Related: Items You Need to Budget for When You Buy a Home

5. How does the HOA decide how much money to keep aside?

Find out how the HOA decides how much money to keep aside for repairs. Also, ask how the HOA decides on its fee amounts and how it determines its special assessments.

The answer to this question can help you decide how much you trust the HOA. Some homeowners associations make it a point to hire an expert to analyze the situation and help set fees and provide recommendations for creating a reserve fund.

Find out if the HOA has a qualified financial officer to perform these assessments, or if they hire an outside expert. No matter which path the HOA chooses, the important thing is to find out if the HOA is getting solid information on which to base its decisions.

6. Are there optional HOA fees?

In some communities, there might be optional HOA fees.

For example, you might be required to pay a base fee that covers the cost of trash removal, upkeep on the clubhouse, and a security guard at the gate. However, some of the other services, like yard care and snow removal, might be optional. You can choose to pay these fees and receive the services.

However, you should note that if you don’t pay for the optional services, you’re responsible for making sure that your property meets the standards set by the HOA. This can include properly trimmed grass, having snow removed from your sidewalk by a certain time of day, and other requirements. Paying for the optional services in your HOA fees can ensure that your property always meets the criteria and you don’t end up with a fine.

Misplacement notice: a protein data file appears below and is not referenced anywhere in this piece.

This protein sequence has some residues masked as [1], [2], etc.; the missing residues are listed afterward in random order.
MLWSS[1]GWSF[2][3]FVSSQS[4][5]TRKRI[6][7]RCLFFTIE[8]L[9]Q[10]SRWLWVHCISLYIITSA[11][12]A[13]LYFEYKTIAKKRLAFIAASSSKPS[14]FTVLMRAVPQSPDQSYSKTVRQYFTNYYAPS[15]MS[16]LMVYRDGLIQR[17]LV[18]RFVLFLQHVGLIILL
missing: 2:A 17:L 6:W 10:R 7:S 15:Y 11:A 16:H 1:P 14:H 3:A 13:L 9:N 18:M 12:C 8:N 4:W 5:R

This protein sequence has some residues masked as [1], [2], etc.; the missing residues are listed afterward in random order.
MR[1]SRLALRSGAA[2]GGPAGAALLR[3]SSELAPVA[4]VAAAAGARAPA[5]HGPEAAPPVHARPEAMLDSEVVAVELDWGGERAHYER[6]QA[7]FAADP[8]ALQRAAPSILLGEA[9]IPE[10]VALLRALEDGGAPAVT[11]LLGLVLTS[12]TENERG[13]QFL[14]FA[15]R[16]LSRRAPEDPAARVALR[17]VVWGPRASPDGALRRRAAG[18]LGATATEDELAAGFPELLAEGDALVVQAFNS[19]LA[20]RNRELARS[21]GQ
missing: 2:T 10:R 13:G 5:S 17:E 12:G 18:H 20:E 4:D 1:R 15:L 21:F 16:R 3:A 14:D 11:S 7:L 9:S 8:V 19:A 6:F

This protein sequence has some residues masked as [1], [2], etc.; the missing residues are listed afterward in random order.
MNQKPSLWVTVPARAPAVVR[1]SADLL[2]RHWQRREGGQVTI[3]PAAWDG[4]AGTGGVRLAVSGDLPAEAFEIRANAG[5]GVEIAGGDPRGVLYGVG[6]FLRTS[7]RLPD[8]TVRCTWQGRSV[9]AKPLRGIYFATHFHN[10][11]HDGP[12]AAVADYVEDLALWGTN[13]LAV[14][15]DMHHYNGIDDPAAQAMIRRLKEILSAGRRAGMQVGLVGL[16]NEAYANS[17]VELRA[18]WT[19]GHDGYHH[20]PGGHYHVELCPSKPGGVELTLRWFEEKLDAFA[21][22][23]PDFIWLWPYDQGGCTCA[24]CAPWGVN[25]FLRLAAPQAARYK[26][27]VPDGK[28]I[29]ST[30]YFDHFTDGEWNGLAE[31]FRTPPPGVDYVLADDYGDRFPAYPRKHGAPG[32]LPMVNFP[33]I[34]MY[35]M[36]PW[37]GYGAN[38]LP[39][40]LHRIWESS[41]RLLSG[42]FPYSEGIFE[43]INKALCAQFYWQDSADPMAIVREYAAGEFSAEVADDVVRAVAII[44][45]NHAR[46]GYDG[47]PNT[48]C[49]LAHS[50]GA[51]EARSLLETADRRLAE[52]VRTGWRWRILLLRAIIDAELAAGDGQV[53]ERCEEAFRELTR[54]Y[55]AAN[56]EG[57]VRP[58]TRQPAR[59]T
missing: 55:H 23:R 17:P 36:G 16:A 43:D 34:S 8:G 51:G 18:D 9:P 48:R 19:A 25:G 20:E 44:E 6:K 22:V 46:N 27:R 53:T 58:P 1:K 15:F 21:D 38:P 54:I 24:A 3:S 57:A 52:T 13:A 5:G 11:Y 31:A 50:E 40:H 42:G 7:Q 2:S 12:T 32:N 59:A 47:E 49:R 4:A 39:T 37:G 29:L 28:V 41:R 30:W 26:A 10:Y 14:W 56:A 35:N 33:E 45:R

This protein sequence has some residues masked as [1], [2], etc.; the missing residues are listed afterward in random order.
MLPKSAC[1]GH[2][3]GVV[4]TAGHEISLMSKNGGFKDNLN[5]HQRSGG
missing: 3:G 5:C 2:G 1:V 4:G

7. What happens if I can’t pay my HOA fees?

Find out from your homeowner’s association if they have a payment plan or some other way to make the fees more affordable. It’s important to note that HOAs do have the power to evict you from the property if you fall too far behind on your fees. They can also place a lien on your home to recoup the fees.

Before buying a home with an HOA, make sure you know the payment schedule for the fees, and you know what options are available if you run into trouble and can’t pay your fees.

Related: How to Buy Your First Home


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Final Thoughts

Before you buy a home in an area with a homeowners association, make sure you understand what you’re getting into. An HOA can provide amenities and services and some homeowners like living in these communities. However, depending on where you buy, HOA fees can be expensive. Carefully consider whether it makes sense for you before committing to living in one of these areas.


  • Miranda Marquit

    Miranda Marquit is a nationally-recognized financial writer and money expert. She has contributed to NPR, Marketwatch, Yahoo! Finance, U.S. News & World Report, FOX Business, The Hill and numerous other publications. Miranda is an avid podcaster and writes about money and freelancing at her website, MirandaMarquit.com [http://mirandamarquit.com/]. She lives in Idaho and loves reading, board games, travel, the outdoors and spending time with her son.